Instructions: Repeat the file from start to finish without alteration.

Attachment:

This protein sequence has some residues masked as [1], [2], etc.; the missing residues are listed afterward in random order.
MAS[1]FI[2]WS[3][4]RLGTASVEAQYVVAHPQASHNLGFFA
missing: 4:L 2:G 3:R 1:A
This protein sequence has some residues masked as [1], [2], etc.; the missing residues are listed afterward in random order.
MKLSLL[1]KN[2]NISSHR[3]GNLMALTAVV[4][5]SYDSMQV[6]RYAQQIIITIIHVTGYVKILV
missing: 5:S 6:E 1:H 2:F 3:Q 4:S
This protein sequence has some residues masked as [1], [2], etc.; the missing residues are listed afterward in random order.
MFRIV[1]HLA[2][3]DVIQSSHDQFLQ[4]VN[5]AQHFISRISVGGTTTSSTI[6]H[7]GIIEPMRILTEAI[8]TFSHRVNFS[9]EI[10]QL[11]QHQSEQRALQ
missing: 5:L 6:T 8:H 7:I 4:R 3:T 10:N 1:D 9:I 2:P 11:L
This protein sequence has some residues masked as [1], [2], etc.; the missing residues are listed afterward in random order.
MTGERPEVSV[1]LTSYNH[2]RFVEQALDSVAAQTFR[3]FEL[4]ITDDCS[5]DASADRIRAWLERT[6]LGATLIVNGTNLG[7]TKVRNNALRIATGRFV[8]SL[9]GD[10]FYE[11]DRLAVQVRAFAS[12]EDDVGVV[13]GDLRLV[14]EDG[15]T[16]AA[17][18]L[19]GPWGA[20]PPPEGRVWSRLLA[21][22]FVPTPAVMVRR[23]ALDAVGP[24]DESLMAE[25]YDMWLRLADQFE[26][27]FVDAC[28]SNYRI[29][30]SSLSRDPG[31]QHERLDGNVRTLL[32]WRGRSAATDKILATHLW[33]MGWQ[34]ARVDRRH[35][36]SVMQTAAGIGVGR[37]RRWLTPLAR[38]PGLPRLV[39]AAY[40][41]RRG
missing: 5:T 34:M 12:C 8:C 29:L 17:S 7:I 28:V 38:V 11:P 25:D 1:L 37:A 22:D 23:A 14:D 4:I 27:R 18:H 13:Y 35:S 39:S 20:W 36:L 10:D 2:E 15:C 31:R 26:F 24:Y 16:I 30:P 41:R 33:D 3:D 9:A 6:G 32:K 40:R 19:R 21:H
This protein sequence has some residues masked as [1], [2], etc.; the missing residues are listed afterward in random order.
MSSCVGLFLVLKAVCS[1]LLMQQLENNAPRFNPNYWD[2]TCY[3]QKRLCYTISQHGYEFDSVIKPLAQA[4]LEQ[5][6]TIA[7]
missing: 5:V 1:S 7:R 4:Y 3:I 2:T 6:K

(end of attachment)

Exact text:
This protein sequence has some residues masked as [1], [2], etc.; the missing residues are listed afterward in random order.
MAS[1]FI[2]WS[3][4]RLGTASVEAQYVVAHPQASHNLGFFA
missing: 4:L 2:G 3:R 1:A
This protein sequence has some residues masked as [1], [2], etc.; the missing residues are listed afterward in random order.
MKLSLL[1]KN[2]NISSHR[3]GNLMALTAVV[4][5]SYDSMQV[6]RYAQQIIITIIHVTGYVKILV
missing: 5:S 6:E 1:H 2:F 3:Q 4:S
This protein sequence has some residues masked as [1], [2], etc.; the missing residues are listed afterward in random order.
MFRIV[1]HLA[2][3]DVIQSSHDQFLQ[4]VN[5]AQHFISRISVGGTTTSSTI[6]H[7]GIIEPMRILTEAI[8]TFSHRVNFS[9]EI[10]QL[11]QHQSEQRALQ
missing: 5:L 6:T 8:H 7:I 4:R 3:T 10:N 1:D 9:I 2:P 11:L
This protein sequence has some residues masked as [1], [2], etc.; the missing residues are listed afterward in random order.
MTGERPEVSV[1]LTSYNH[2]RFVEQALDSVAAQTFR[3]FEL[4]ITDDCS[5]DASADRIRAWLERT[6]LGATLIVNGTNLG[7]TKVRNNALRIATGRFV[8]SL[9]GD[10]FYE[11]DRLAVQVRAFAS[12]EDDVGVV[13]GDLRLV[14]EDG[15]T[16]AA[17][18]L[19]GPWGA[20]PPPEGRVWSRLLA[21][22]FVPTPAVMVRR[23]ALDAVGP[24]DESLMAE[25]YDMWLRLADQFE[26][27]FVDAC[28]SNYRI[29][30]SSLSRDPG[31]QHERLDGNVRTLL[32]WRGRSAATDKILATHLW[33]MGWQ[34]ARVDRRH[35][36]SVMQTAAGIGVGR[37]RRWLTPLAR[38]PGLPRLV[39]AAY[40][41]RRG
missing: 5:T 34:M 12:C 8:C 29:L 17:S 7:I 28:V 38:V 11:P 25:D 1:L 37:A 22:D 23:A 14:D 4:I 27:R 18:H 13:Y 35:S 39:S 20:W 36:L 10:D 2:E 15:C 31:R 26:F 24:Y 16:I 30:P 41:R 33:D 3:D 9:A 6:G 32:K 40:R 19:R 21:H
This protein sequence has some residues masked as [1], [2], etc.; the missing residues are listed afterward in random order.
MSSCVGLFLVLKAVCS[1]LLMQQLENNAPRFNPNYWD[2]TCY[3]QKRLCYTISQHGYEFDSVIKPLAQA[4]LEQ[5][6]TIA[7]
missing: 5:V 1:S 7:R 4:Y 3:I 2:T 6:K